Well, I really don’t know how to start this. I don’t know how to dress this up and make it sound all beautiful and poetic. Use the words cryptic or agonizing, maybe?
Maybe another reason I don’t know how to start this is because it’s drilled into my brain that this is so cliché. That so many thousands of others have shared their stories and-heck!-what’s one more to deal with?
I suppose just because thousands are struggling with this doesn’t mean it isn’t any less important.
Yeah, I’m talking about body image.
My little (clandestine) story begins at age thirteen-almost-fourteen, sweeping up the dust and crumbs in my kitchen. I remember my hand gripping the counter as my mom said it.
“You’re getting overweight.”
Everything froze. I looked down at my stomach. Sure enough, it pooched out a little bit. That was a bad thing.
“I’m telling you this because I don’t want you struggling with weight and food for the rest of your life.”
My hand still gripped the counter as I rested the broom on a nearby stool, still avoiding my mom’s eyes.
“oh-kay,” I mumbled.
Inside, a thousand and one things tumbled around and around. Logically, I understood exactly what she was saying. Food had become an idol in my life, and I was eating and eating without listening to my body. But at the same time, dark lies rooted themselves in the truth and I dared listen to them.
No boy will ever, ever want you.
What friend would want to hang out with a fat girl?
Later that day, I curled up in a ball behind my bed and sobbed. I remember furiously writing in my journal and wanting to scream.
Ever since that day, the devil found a way into my soul. He teased me with food, the promise of sweet and saltiness to give me pleasure, which I happily indulged in. Then he would mock me with my lack of self-control, and point out the softness of my body. Your stomach rolls. Your thighs are thick. And I would cry, because I wanted food and I wanted skinny and I wanted love and acceptance and to be done with this agony.
Fast-forward a year and a half. I had lost over twenty pounds. Some might say, “Wow! That’s amazing! What’s your secret?”
Sin. Lust for acceptance. Trying to find my worth outside of Christ.
I got to a point where I looked sick. My mom began worrying about me. “You don’t look healthy, Keels,” she told me one day as I was reading on the couch. She paused. “I hope I didn’t bring this on.” Her eyes were big and glassy.
I shook my head. “No, it’s not you. It’s not your fault.” I averted my eyes. “It’s all me.”
And the funny thing is, at that point, I still felt big and soft and anything but skinny. I kept encouraging a smaller and smaller number on the scale, but in the process I was neglecting all the relationships God gave me: my family, friends, and Jesus himself. My body and weight and food became my central focus from my waking moment to the time I went to bed.
I’m ashamed to say that. I wasted so many precious hours by running from God and running from Truth and running from God’s love and distancing myself from the special people in my life.
Yet, I prayed over and over for God to free me. I would set goals, like “I’m not going to weigh myself any more” and “I’m not going to criticize my body in the mirror”, only to break those goals in the next 24 hours.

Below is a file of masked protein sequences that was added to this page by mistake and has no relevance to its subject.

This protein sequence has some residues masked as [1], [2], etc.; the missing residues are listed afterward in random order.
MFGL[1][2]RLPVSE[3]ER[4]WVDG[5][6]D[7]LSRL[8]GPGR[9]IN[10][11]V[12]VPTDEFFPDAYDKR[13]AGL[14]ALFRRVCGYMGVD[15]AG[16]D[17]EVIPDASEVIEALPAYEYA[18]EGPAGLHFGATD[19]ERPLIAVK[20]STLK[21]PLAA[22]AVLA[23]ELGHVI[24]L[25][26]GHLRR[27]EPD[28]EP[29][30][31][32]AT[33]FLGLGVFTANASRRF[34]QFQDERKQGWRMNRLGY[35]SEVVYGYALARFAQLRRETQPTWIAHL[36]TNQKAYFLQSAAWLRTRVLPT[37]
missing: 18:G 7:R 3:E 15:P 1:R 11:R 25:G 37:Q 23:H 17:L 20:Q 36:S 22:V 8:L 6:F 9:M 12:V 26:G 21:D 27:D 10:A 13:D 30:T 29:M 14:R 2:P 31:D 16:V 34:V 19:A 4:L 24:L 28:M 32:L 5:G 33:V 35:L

I was in my parents’ bathroom (where the scale is) stripping off my clothes to weigh myself. But I felt this heavy, heavy ache settle on my heart and I began weeping. This is not what Jesus wants for me. I could feel his sadness and disapproval for what I was doing.
And by God’s sweet, sweet grace, he has rescued me. I cannot say I am completely in the light yet: I still wrestle with fat-talk and seeing other (real) girls and becoming discontent or envious. But He is so good, so much greater than my sin, and he is carrying me out of the darkness and into the light.
Since that day when I looked “unhealthy”, I have gained a lot of my weight back. Sometimes I ask God, “Why did you bring me through that dark time, when I practically lost weight and gained it back?”
Stupid question, right? The answer is so obvious.
To change you on the inside, my daughter. To show you that the world’s standards are unachievable, and they will tax you until you are dead inside. My yoke is easy, and my burden is light.
I’ve really struggled about whether or not I should post this on the internet, for several reasons.
1. Every one has already read/heard about body image struggle stories, why read another?
2. What if boys read this?
3. What if girls read this?
4. What if anyone reads this, and they judge me?
But I truly believe with all my heart that spilling some of my ugliest parts will somehow illuminate God’s grace and faithfulness. I think Jerry Bridges gives the illustration of how our sin is like those dark, velvet cloths that shine diamonds. God’s grace is like that diamond. Our black cloth (our sin and ugliness) is that cloth.
I also have come to the conclusion that I am resting on God alone, living for Him alone, so that whoever stumbles across this little post on the ugliness of my heart will see God’s grace. They can laugh at me, judge me, slap labels on me: but I am resting in the beautiful love of Christ.
And one more thing: I hope this encourages those who also struggle with body image or food (or both). I hope this shines a ray of light on Christ and how he is 200% able to powerfully lift you out of your black situation. He is so, so good. Please trust in him, and don’t grovel and waste your life and waste your beautiful energy.
“God is faithful, by whom you were called into the fellowship of his Son, Jesus Christ our Lord.”
1 Corinthians 1:9